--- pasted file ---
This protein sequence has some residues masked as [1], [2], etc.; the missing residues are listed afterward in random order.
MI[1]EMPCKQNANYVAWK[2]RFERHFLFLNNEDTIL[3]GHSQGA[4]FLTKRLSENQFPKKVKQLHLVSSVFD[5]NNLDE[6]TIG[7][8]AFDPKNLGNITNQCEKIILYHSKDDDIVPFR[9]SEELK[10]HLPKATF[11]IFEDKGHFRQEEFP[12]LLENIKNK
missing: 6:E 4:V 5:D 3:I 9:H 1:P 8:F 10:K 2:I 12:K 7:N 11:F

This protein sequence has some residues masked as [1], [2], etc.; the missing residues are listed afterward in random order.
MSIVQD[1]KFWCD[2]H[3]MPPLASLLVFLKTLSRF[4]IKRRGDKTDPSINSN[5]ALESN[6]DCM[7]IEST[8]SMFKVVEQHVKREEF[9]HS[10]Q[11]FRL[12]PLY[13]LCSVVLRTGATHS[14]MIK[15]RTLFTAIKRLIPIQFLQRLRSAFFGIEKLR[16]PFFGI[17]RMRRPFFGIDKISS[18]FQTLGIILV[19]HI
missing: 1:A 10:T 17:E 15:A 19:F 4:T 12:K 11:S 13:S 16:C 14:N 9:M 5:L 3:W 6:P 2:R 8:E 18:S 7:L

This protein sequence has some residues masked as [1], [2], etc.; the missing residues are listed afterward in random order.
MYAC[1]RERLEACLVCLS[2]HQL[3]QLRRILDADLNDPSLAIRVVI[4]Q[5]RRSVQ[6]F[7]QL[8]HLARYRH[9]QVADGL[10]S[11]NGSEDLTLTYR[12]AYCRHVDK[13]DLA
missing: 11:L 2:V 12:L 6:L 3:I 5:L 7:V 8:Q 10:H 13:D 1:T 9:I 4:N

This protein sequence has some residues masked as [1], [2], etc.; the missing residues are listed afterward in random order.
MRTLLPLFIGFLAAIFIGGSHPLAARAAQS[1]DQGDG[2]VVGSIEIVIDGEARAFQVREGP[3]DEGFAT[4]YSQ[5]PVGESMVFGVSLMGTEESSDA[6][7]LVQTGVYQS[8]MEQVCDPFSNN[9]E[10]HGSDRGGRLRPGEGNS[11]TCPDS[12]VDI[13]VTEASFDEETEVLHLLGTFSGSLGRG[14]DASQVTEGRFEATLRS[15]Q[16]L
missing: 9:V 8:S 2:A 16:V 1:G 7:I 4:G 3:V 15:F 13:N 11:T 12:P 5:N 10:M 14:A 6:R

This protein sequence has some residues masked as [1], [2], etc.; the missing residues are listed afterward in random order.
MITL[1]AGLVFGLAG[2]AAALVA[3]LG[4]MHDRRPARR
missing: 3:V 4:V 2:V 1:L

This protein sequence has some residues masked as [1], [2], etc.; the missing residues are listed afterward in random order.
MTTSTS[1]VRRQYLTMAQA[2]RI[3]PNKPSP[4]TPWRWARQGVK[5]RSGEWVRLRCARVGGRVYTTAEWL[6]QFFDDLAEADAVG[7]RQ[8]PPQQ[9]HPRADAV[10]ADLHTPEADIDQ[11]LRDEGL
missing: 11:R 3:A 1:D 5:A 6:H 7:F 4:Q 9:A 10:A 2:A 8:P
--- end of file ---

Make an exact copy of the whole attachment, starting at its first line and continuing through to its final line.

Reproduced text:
This protein sequence has some residues masked as [1], [2], etc.; the missing residues are listed afterward in random order.
MI[1]EMPCKQNANYVAWK[2]RFERHFLFLNNEDTIL[3]GHSQGA[4]FLTKRLSENQFPKKVKQLHLVSSVFD[5]NNLDE[6]TIG[7][8]AFDPKNLGNITNQCEKIILYHSKDDDIVPFR[9]SEELK[10]HLPKATF[11]IFEDKGHFRQEEFP[12]LLENIKNK
missing: 6:E 4:V 5:D 3:I 9:H 1:P 8:F 10:K 2:I 12:K 7:N 11:F

This protein sequence has some residues masked as [1], [2], etc.; the missing residues are listed afterward in random order.
MSIVQD[1]KFWCD[2]H[3]MPPLASLLVFLKTLSRF[4]IKRRGDKTDPSINSN[5]ALESN[6]DCM[7]IEST[8]SMFKVVEQHVKREEF[9]HS[10]Q[11]FRL[12]PLY[13]LCSVVLRTGATHS[14]MIK[15]RTLFTAIKRLIPIQFLQRLRSAFFGIEKLR[16]PFFGI[17]RMRRPFFGIDKISS[18]FQTLGIILV[19]HI
missing: 1:A 10:T 17:E 15:A 19:F 4:T 12:K 11:S 13:S 16:C 14:N 9:M 5:L 3:W 6:P 2:R 8:E 18:S 7:L

This protein sequence has some residues masked as [1], [2], etc.; the missing residues are listed afterward in random order.
MYAC[1]RERLEACLVCLS[2]HQL[3]QLRRILDADLNDPSLAIRVVI[4]Q[5]RRSVQ[6]F[7]QL[8]HLARYRH[9]QVADGL[10]S[11]NGSEDLTLTYR[12]AYCRHVDK[13]DLA
missing: 11:L 2:V 12:L 6:L 3:I 5:L 7:V 8:Q 10:H 13:D 1:T 9:I 4:N

This protein sequence has some residues masked as [1], [2], etc.; the missing residues are listed afterward in random order.
MRTLLPLFIGFLAAIFIGGSHPLAARAAQS[1]DQGDG[2]VVGSIEIVIDGEARAFQVREGP[3]DEGFAT[4]YSQ[5]PVGESMVFGVSLMGTEESSDA[6][7]LVQTGVYQS[8]MEQVCDPFSNN[9]E[10]HGSDRGGRLRPGEGNS[11]TCPDS[12]VDI[13]VTEASFDEETEVLHLLGTFSGSLGRG[14]DASQVTEGRFEATLRS[15]Q[16]L
missing: 9:V 8:S 2:A 16:V 1:G 7:I 4:G 3:V 15:F 13:N 11:T 12:P 5:N 10:M 14:A 6:R

This protein sequence has some residues masked as [1], [2], etc.; the missing residues are listed afterward in random order.
MITL[1]AGLVFGLAG[2]AAALVA[3]LG[4]MHDRRPARR
missing: 3:V 4:V 2:V 1:L

This protein sequence has some residues masked as [1], [2], etc.; the missing residues are listed afterward in random order.
MTTSTS[1]VRRQYLTMAQA[2]RI[3]PNKPSP[4]TPWRWARQGVK[5]RSGEWVRLRCARVGGRVYTTAEWL[6]QFFDDLAEADAVG[7]RQ[8]PPQQ[9]HPRADAV[10]ADLHTPEADIDQ[11]LRDEGL
missing: 11:R 3:A 1:D 5:A 6:H 7:F 4:Q 9:A 10:A 2:A 8:P